Constraints on sustainable development of arsenic-bearing aquifers in southern Bangladesh.: Part 1: A conceptual model of arsenic in the aquifer
Published:January 01, 2002
W. G. Burgess, M. Burren, J. Perrin, K. M. Ahmed, 2002. "Constraints on sustainable development of arsenic-bearing aquifers in southern Bangladesh.: Part 1: A conceptual model of arsenic in the aquifer", Sustainable Groundwater Development, K. M. Hiscock, M. O. Rivett, R. M. Davison
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Arsenic is widespread in groundwater of the Holocene alluvial aquifers in southern Bangladesh, yet its concentration is highly variable spatially and with depth. A conceptual model of arsenic in the aquifer is proposed, as a basis for addressing questions concerning sustainability of groundwater development. Patterns and profiles of arsenic distribution in the aquifer have been determined at Meherpur in western Bangladesh, over an area of 15 km2 and a depth range of 15–225 m. The hydrochemical and hydraulic environments of arsenic occurrence have been established. The conceptual model incorporates the conditions of arsenic release to groundwater, the depth distribution of the arsenic source, likely sedimentological controls on the lateral discontinuity of the arsenic source, and the hydraulic regime imposed by pumping from the hydrogeologically leaky, multi-layered aquifer. Reducing conditions, conducive to arsenic release from sedimentary iron oxyhydroxides, are widespread. The arsenic source occurs at a distinct horizon at a depth of about 20 m, but is laterally discontinuous. The catchments of shallow, hand-pumped tubewells (HTWs) are limited in extent by vertical leakage. Arsenic concentration in water pumped from tubewells depends on the depth separation between the HTW screen and the arsenic source, the overlap between the HTW catchment and the arsenic source layer, and the duration of pumping. Implications are drawn for treatment, tubewell location and design, monitoring, and predictive modelling.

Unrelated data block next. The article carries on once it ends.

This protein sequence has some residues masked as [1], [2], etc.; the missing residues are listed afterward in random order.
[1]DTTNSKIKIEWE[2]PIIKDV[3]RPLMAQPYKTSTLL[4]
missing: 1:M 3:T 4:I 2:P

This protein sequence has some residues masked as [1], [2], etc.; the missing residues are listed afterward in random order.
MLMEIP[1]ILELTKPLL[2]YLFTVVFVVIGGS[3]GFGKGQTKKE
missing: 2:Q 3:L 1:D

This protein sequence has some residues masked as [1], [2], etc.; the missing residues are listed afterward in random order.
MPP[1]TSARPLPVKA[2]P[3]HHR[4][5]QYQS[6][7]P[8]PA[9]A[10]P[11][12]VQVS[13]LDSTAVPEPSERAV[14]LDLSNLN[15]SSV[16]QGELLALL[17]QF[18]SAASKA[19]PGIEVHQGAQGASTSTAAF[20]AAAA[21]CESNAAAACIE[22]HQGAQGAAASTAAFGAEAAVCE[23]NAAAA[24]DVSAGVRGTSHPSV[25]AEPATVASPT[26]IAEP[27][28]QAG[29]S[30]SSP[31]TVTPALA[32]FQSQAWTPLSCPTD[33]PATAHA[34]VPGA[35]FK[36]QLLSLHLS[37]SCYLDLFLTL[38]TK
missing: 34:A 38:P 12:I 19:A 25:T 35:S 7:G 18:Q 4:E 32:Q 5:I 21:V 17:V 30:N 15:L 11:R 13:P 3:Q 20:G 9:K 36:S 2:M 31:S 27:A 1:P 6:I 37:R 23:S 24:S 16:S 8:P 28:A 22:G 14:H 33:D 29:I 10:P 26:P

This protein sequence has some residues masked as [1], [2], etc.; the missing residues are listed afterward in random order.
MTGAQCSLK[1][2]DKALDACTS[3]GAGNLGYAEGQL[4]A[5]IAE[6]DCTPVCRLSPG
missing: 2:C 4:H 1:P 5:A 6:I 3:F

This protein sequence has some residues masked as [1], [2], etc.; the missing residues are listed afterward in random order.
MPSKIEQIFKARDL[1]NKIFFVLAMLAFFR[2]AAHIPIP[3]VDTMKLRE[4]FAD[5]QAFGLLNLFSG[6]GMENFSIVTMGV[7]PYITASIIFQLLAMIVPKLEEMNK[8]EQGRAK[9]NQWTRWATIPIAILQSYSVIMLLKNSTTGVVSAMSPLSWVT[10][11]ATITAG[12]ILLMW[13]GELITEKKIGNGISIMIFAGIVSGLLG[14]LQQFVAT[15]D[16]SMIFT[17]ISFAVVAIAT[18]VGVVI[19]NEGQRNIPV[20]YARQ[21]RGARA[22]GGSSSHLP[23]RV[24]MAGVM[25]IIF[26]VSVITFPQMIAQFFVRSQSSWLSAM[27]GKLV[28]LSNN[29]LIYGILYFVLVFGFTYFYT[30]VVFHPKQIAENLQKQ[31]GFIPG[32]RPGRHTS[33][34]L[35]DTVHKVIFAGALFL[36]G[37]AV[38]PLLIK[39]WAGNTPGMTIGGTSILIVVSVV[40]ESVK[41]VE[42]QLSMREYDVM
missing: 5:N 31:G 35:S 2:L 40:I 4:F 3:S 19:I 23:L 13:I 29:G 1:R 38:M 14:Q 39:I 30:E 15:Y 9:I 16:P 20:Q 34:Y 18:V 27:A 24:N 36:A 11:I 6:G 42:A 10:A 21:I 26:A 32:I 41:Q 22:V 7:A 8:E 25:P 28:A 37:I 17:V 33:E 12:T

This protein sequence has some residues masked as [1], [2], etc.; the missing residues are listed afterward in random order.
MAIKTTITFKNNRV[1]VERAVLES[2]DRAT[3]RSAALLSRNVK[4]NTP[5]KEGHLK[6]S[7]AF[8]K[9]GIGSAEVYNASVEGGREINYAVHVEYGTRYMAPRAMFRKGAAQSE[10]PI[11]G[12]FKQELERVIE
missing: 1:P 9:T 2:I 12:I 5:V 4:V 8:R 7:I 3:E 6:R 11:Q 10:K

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Sustainable Groundwater Development
Sustainable development of groundwater resources is a key environmental and social issue for the future. To manage groundwater resources efficiently it is necessary to include protection of springs, river flows and water levels dependent on groundwater discharges, while concurrently maintaining abstractions for water supply and economic benefit. Obtaining this balance between human and environmental needs, and protecting valuable groundwater resources from over-exploitation and pollution, presents a challenge to hydrogeologists that is reflected in the approaches and case studies contained in this volume.
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